Thursday, 1 November 2007

Spicey roast butternut squash and sweet potato soup

Another soup... But this was a good one so I feel the need to put the recipe up... I know it looks like quite a lot of ingredients, but everything is very easy to find in shops in and markets. And all those spices give it a really nice deep, rich flavour which is very comforting!

What you need is:

1 Butternut squash (you could also use a small - medium pumpkin)
2 - 3 Sweet potatoes, depending on their size
3 - 4 Carrots, depending on their size
3 Onions
3 cloves of garlic
1 - 3 red chillies, depending on their heat and how hot you want it
A piece of ginger the size of your thumb
Lemon grass (optional)
Thai (red) curry paste
A tin of tomatoes
A tin of coconut milk
1.5 litres of stock (chicken or vegetable)
A bunch of fresh coriander
A few springs of rosemary
A few pinches of dried ground coriander
A few pinches of sweet paprika
A couple of bay leaves
Olive oil
Salt and pepper
Roast pumpkin seeds (optional)
Greek yogurt (optional)

Heat the oven to 200 degrees.

Peel the carrots and sweet potatoes, and chop them into 2 cm wedges / chunks. Chop the squash into a similar size.

Put some olive oil in a baking tray and heat in the oven. After a few minutes, put in the chopped veg and arrange in an even layer. Tuck in sprigs of rosemary, and season with salt, pepper, and paprika. Bake for about 30 minutes until they're looking likely they're almost getting blackened in the corners, and feeling soft and tender.

Meanwhile, chop the onions, garlic, chilli, and ginger, and sauté in a large pan. Add the Thai curry paste and dried coriander, and keep softening on a medium heat. Don't let anything brown too much. 'Bruise' the lemon grass and throw that in if you have it. When the onions are soft, add the tomatoes.

When the roast veg is ready, add it to the pan, but leave out the rosemary if possible. Then mush it all a bit, as if you were making lumpy mash. You want some of it to b very smooth, and other bits to be chunky.

At this point, add the coconut milk, and stock, and bring to back to the boil. You don't need to use all the stock if you like it thick and you think it has reached the right consistency.
Let it simmer for 5 minutes or so, while you chop the coriander, and warm some bowls.

Check the seasoning, and then stir most of the coriander.

Serve with a some yogurt spooned on top, and a sprinkling of pumpkin seeds, and some more coriander. Add some crusty bread on the side and you have a fine meal in front of you to warm you right through on an Autumn day!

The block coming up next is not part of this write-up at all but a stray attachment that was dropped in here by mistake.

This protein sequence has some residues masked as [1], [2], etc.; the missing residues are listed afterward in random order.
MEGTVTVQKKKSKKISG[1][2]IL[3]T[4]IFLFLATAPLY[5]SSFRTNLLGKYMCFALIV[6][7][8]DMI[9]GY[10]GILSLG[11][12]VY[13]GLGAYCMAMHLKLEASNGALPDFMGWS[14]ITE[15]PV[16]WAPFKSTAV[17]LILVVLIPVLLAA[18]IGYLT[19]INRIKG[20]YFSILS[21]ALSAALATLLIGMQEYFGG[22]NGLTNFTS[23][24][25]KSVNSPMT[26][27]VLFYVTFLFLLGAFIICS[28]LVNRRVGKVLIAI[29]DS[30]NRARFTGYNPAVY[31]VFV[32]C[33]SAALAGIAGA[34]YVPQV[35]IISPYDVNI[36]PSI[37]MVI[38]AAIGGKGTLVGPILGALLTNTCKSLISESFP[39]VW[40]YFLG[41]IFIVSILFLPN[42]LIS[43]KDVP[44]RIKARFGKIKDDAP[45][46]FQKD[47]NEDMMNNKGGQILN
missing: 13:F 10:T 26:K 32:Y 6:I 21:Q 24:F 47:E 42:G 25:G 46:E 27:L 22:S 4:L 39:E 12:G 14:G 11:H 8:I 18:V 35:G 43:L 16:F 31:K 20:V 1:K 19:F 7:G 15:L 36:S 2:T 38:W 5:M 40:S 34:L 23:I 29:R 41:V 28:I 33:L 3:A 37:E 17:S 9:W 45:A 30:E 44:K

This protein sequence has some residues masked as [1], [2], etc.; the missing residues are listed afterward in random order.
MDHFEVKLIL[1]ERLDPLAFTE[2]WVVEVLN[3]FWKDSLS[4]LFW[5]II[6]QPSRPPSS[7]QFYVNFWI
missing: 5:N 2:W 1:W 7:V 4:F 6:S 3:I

Thursday, 11 October 2007

Earl grey tea

I've just realised that earl grey has the same qualities as the stock in Bun Bo Hue.

Despite it being 5.40, and me having spent the last hour and twenty minutes feeling bored and lethargic, I feel great now. I've only had three sips.

Bon Bo Hue

Got in late yesterday evening after a trip into central London... Not much food in the fridge and no inclination to cook. That wasn't a problem though, as thankfully I live above a fantastic Vietnamese restaurant which serves very good food, very quickly.

I've eaten from this restaurant many times now, and it is consistently brilliant, but Anyway, the particular dish that inspired me to write this post was their excellent Bun Bo Hue. (This picture isn't their Bun Bo Hue, by the way, it's a picture from Wikipedia. Their's looks a lot better, and you get a larger portion.)

Bun Bo Hue is a wonderful noodle soup dish, made with lots of fragrant herbs and mild spices, which makes it a bit more flavorsome than the classic Pho noodle soup.

The reason I wanted to write about this dish was because as I was slurping away, dipping prawn crackers in to help fish out bits of juicy round noodles or chunks of chicken, I thought about my last post, and the power that soup has to heal the soul!

The thing I really like about Bun Bo Hue, and Pho, and any good, well made soup, broth or stew is the stock. But the stock in South East Asian soups in particular seems to have a real purifying quality to it to me that sets it apart.

I guess it has something to do with the goodness that comes from deep within the bones and shells of the meat or fish, and the vitamins and nutrients within the lemongrass, galangal, and other herbs and vegetables.

This stock is both clear and delicate in it's 'weight', yet rich and intense in flavour. It's crisp, yet multi-dimensional, sharp yet has notes of sweetness. it has a spiciness, yet is smooth and never bracing. And it's warm and comforting.

Essentially it has all the qualities of an inviting personality. Except maybe the 'smoothness'. You don't want your soup ending up like Des Lynam.

Monday, 8 October 2007

Heavy weekend = hearty soup

Bit of a heavy weekend this weekend...

And that normally means that Monday night is a night for a wholesome, hearty home made soup, packed full of seasonal veg and pulses.

Tonight is no exception, and I've been waiting for just such a night to try out one of the fabulous autumn recipes that were featured in last month's issue of OFM. I think it will be a variation of the Spinach and Chickpea Soup, although I'm going to use Kale instead, as I have plenty in the fridge... Just picked up plenty of smoked pancetta too which should make it taste all the more wonderful.

If you're interested, my usual recipe for wholesome minestrone as as follows:

Two onions
Two large carrots
One stick of celery
At least two plump cloves of garlic
A couple of courgettes
One potato, chopped into small cubes
half a small savoy cabbage
one tin of cannelini, flageloti, or black-eyed beans, drained
a handful of small past shapes, or broken up spaghetti pieces
a litre of veg stock
olive oil to finish
A parmesan rind (optional)

There is no science to this, just chop all the ingredients into similar size pieces, then sweat off in a large pan, starting with the onions, celery, and carrots (which I believe is called a sofritto, and is the basis of many Italian soups and stews), then the garlic, then the courgettes, and potato.